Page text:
So, Mindgrub, we're, you know, we're I think we're adjusted about a little over right around 150 employees. We're a digital agency full service and, you know, we started as a kind of a production house. The story goes, our CEO was working for Deloitte, you know, this was back right after the early 2000s. And, you know, cold winter day up in New York doing the road warrior thing. The bus goes by splashes him with some cold water from the street. The iPhone comes out the next day, and he's just like, that's it. You know, I'm done. I'm starting my own agency. And with four interns from a local College, University of Maryland, Baltimore County, he started mine grub in his basement, and I tell this story because it really lays the foundation for our culture. He started the company being able to identify the potential in four interns from a local college. And it really, you know, as I said, set the foundation for how we still hire today, you know, we really promote personal and professional growth. We encourage people to be the best versions of themselves. They're their authentic self. We want people to do the best work that they can do. So like you said, you know, we're we just found out last week that we're, again on the Inc 5000 list, and that's for the eighth year in a row. There aren't too many companies that can say that they've been on the Inc 5000 list eight years in a row. And while we don't have the largest agency, we really hit hard in our weight class. We compete with the Deloitte in the Accenture's on a regular basis for very large enterprise product builds And, you know, we really don't quite have a quite a bit for me.

 

Paul Jones 

I love it and you kind of the sense that I get, I mean, you're in an industry that requires a lot of creativity. It requires a lot of just being able to be, you know, graphics and development and thinking on the fly and trying new things and breaking things. And so, one of the conversations that we had earlier was when you and you've kind of been a huge advocate of building this intentional culture. What are some of the things that you focus on as an executive team when it comes to considering the clients that you have to work with and the culture that you want to build? What are some of those mainstays that you think of that are important to to be able to perpetuate that creativity and inside your workforce?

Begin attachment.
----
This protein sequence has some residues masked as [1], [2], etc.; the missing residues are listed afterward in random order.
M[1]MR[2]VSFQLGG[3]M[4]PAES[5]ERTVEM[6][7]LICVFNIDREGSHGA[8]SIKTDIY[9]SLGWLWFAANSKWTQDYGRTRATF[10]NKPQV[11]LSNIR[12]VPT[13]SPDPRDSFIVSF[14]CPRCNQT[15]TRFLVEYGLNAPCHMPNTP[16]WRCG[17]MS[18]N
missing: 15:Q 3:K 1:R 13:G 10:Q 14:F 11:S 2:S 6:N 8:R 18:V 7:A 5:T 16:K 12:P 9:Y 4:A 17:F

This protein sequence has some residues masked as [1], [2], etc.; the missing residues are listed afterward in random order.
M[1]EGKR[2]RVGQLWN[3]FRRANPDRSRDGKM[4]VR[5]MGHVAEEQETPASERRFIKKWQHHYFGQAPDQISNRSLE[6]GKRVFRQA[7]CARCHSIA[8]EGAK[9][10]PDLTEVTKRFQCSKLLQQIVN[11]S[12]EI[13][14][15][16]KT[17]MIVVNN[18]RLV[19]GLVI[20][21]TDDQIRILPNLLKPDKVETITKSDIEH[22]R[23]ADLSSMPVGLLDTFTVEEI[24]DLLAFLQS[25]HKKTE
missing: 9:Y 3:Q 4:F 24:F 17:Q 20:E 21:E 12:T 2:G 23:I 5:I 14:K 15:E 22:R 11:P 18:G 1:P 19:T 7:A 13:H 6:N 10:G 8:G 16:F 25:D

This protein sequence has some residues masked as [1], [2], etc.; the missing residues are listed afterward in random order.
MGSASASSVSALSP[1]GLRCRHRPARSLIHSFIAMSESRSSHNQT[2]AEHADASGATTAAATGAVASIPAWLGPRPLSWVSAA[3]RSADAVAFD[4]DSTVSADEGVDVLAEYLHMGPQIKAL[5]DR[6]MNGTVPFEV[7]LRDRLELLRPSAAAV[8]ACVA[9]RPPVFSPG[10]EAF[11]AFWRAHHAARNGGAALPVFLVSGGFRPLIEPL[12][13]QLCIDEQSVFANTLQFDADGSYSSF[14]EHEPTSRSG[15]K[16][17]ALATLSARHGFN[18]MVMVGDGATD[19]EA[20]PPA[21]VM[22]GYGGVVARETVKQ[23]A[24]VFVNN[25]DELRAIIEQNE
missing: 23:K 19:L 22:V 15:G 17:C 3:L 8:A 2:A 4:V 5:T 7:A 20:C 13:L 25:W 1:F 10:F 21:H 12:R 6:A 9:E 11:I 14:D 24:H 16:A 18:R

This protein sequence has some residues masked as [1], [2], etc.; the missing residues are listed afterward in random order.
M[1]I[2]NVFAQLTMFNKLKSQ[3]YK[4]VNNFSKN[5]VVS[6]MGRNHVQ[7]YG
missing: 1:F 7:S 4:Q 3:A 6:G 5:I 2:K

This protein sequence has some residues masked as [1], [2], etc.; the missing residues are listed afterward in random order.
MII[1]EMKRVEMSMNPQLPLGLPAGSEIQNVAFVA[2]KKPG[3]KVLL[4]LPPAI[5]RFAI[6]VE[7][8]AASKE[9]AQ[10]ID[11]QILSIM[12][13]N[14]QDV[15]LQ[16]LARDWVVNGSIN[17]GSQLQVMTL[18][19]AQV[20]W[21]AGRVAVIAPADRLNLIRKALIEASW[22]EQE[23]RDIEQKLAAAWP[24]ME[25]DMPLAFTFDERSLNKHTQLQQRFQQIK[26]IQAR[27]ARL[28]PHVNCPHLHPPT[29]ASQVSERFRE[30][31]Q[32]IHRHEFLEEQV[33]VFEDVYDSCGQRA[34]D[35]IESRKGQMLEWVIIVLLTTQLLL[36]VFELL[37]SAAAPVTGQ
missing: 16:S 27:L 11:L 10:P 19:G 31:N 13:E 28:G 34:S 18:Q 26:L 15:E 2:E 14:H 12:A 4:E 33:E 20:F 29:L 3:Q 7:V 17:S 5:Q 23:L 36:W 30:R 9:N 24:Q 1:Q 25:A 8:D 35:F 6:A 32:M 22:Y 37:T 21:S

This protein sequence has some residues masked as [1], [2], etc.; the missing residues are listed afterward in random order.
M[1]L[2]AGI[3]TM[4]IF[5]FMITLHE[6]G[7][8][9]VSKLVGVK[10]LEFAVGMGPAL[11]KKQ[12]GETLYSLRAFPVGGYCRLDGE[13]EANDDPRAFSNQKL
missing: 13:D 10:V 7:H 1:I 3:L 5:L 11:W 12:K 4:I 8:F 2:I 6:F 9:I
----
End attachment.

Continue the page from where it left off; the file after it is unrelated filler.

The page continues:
Sure. I mean, you have to hire problem solvers. You have to hire out of the box thinker's. Just earlier today I was talking to our CEO, Todd Marks and we're hiring someone in our accounting department. But we were talking about someone we had met earlier in an event, you know, pre COVID, who isn't even an accounting, but that person, you know, we could tell had the right tools. And we thought, why don't we give them a call and see if we can give them a try. So we can teach a lot, but there are certain intangibles you can't teach, which are, you know, the problem solving and the out of the box thinking. So, you know, we definitely, you know, we pride ourselves in that and, you know, just to touch on the elephant in the room during these times during COVID. You have to do things differently. You have to do everything faster. If you used to have a meeting that was an hour, try to get that meeting down to 30 minutes, and if there were things that are duplicative, you know, see if you can combine them and Because you have to, you know, really try to reduce your team's anxiety. Everybody's you know, living a little bit high strung right now for the obvious reasons. So by talking about everything and long term goals, it allows you to keep that culture at the forefront. And, you know, these aren't, these aren't things that are new in leadership, you know, everybody's trying to do these things from fortune, you know, 100 companies all the way down to small business. But we really take these things seriously. Our CEO makes these things a priority for us in our leadership team, and we try to cascade these things down to our directors and managers.